After Provost June Youatt testified in Strampel’s trial, Eastman said she believes it would be appropriate for Youatt to step down from her position. She believes that Youatt chose to minimize Strampel’s actions.

“So, who do you tell when you’ve already been told that everyone knows about his behavior, and they did, because documentation shows that MSU knew from at least 2005, and I didn’t start medical school until 2006,” she said.

Eastman said she believes that it’s more important than ever to speak out about the abuse.

“It just goes to show that, top down from the leadership, they enabled this. There was a culture of silence at MSU and it enabled abuse. It’s very sad as an alumna. I want to feel pride for my university. I’m very grateful for my education but at the same time, it is wrong to not speak out against abuse, especially abuse of this magnitude.”

Eastman said her message to students is that they deserve to be treated with respect and not abused while getting an education.

"When I started medical school, I didn’t sign up for sexual harassment. I didn’t sign up for sexual assault. That’s not what I applied for. The fact that an institution would tolerate that behavior for a senior leader, that’s very disappointing to me," she said. "I encourage those who are abused to speak up if they feel led to, and at the same time I empathize with those who choose not to speak up. It’s a personal choice."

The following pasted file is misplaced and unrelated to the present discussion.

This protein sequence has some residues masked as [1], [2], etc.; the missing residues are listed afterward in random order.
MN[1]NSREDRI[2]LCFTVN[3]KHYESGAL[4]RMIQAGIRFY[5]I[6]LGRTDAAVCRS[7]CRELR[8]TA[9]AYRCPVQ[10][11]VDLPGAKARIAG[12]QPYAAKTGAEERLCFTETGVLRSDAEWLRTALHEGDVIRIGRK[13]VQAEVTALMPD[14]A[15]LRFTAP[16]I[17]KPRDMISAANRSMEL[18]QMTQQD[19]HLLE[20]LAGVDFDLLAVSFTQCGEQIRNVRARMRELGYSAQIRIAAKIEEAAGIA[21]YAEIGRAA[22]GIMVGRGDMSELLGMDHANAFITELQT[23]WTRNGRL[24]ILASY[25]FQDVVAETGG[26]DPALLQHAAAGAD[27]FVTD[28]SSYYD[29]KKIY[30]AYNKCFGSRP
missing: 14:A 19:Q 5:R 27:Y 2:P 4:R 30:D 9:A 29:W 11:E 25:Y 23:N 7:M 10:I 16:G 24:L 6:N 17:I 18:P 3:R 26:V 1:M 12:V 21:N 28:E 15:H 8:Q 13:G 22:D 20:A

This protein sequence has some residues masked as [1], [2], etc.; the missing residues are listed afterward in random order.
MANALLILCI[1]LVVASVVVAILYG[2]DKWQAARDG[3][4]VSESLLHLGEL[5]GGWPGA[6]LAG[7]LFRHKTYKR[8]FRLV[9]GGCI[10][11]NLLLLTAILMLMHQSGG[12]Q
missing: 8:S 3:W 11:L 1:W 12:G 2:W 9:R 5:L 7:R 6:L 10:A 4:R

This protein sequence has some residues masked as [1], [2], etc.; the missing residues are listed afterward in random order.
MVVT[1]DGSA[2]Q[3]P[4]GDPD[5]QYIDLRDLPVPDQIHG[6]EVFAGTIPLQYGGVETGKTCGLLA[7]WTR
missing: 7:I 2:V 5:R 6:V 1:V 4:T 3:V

Eastman described a near fatal accident she was in at the start of her medical career. She was hit by a semi-truck going 65 miles per hour.

“To be able to use my voice to hopefully bring good and to bring healing, that makes the second chance at life for me that much more meaningful," she said.

She said people tell her how resilient she is, and that resilience helped mold her into who she is today.

“I think it’s important for students to know that you can experience events in life that are not the most positive, but you can also choose to use those experiences to help grow into somebody who you’re proud of," Eastman said.

She said her advice for women going into their careers, whether that be medical or not, is that it’s important to stand up for yourself.

“You teach people how you’re going to be treated," she said.

She said there are many avenues to teach these lessons, such as workshops and mentoring. She said she was willing to speak publicly at MSU to better aid students.

Eastman said she wants to see “transparency, obviously, and leadership that doesn’t tolerate that type of behavior that affects student safety, student mental health.”

When asked about her thoughts on the incoming MSU president wanting to meet with Nassar survivors, she said, “If he follows through with that I think that’s a starting point. I’d be willing to speak with him given that opportunity.”

She said she doesn’t want to get her hopes up in regards to the effects he’ll have as president, but that she wants to see changes happening at MSU that other universities can learn from.

Eastman said she sincerely hopes to see change at MSU, and was never bitter toward the university, despite her experiences. She believes following through with change is an important step in healing. 

“I think that that would show that the university is serious and that they’re listening and that they truly do want to move forward in the right direction. I think that that would give the Nassar survivors further validation for the pain that they experienced," Eastman said.